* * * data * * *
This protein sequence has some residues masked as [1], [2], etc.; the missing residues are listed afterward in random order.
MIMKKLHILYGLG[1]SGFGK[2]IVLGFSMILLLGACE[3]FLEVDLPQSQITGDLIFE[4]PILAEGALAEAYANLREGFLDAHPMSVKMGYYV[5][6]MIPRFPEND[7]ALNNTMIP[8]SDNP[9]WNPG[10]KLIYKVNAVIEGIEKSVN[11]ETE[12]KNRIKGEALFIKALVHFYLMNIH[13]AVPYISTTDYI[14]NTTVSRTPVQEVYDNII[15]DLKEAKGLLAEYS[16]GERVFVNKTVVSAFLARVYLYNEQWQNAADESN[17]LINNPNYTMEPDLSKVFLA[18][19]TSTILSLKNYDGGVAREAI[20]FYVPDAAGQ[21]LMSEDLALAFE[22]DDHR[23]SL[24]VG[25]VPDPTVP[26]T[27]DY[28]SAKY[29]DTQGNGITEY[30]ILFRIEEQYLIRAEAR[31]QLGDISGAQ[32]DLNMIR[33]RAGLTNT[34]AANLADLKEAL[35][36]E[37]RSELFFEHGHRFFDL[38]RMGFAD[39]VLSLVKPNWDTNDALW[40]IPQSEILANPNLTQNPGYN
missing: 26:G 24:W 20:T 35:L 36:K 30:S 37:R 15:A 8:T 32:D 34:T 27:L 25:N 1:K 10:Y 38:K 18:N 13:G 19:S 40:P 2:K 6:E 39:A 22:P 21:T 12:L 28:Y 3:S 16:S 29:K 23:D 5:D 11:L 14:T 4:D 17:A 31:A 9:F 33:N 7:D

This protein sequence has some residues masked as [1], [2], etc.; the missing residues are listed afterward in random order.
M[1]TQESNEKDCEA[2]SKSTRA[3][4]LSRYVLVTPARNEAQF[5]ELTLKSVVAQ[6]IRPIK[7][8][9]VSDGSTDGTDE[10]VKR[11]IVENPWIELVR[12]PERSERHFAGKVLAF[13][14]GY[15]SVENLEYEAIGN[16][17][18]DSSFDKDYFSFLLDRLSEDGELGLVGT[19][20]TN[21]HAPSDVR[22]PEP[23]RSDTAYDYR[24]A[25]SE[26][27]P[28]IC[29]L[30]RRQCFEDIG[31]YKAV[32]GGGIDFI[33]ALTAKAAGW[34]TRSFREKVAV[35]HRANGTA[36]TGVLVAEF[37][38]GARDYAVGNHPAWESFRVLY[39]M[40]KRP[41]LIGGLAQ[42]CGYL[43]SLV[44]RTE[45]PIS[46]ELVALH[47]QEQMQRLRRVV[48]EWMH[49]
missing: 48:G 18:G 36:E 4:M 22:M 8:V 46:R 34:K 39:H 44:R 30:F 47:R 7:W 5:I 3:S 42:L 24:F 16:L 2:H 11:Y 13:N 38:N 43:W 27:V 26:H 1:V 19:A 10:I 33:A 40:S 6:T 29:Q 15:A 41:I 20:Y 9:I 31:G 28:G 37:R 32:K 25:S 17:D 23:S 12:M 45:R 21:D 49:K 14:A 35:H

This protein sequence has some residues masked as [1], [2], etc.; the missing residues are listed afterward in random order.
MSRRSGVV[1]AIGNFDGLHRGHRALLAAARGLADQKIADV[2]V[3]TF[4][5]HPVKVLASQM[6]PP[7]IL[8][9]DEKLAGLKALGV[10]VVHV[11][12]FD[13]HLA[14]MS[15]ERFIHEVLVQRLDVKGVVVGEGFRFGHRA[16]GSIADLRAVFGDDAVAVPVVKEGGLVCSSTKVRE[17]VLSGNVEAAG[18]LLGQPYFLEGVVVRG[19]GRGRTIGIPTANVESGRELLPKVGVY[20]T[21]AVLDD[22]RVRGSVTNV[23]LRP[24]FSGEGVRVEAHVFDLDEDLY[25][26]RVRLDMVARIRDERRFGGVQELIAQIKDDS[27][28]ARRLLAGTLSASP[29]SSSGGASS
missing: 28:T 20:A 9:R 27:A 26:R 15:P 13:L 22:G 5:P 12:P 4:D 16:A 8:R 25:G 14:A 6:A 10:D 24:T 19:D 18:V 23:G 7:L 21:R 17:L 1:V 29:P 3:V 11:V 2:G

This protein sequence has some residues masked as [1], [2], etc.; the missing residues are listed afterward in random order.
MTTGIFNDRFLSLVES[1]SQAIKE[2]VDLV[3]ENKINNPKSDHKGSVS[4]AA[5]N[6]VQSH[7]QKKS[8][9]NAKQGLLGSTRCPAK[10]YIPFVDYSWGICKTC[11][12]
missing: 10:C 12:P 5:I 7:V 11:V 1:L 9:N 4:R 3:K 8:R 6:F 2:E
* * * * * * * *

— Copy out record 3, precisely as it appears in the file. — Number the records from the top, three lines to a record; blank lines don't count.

This protein sequence has some residues masked as [1], [2], etc.; the missing residues are listed afterward in random order.
MSRRSGVV[1]AIGNFDGLHRGHRALLAAARGLADQKIADV[2]V[3]TF[4][5]HPVKVLASQM[6]PP[7]IL[8][9]DEKLAGLKALGV[10]VVHV[11][12]FD[13]HLA[14]MS[15]ERFIHEVLVQRLDVKGVVVGEGFRFGHRA[16]GSIADLRAVFGDDAVAVPVVKEGGLVCSSTKVRE[17]VLSGNVEAAG[18]LLGQPYFLEGVVVRG[19]GRGRTIGIPTANVESGRELLPKVGVY[20]T[21]AVLDD[22]RVRGSVTNV[23]LRP[24]FSGEGVRVEAHVFDLDEDLY[25][26]RVRLDMVARIRDERRFGGVQELIAQIKDDS[27][28]ARRLLAGTLSASP[29]SSSGGASS
missing: 28:T 20:A 9:R 27:A 26:R 15:P 13:L 22:G 5:P 12:P 4:D 16:A 8:R 25:G 14:A 6:A 10:D 24:T 19:D 18:V 23:G 7:L 21:R 17:L 1:V 29:P 3:V 11:V 2:G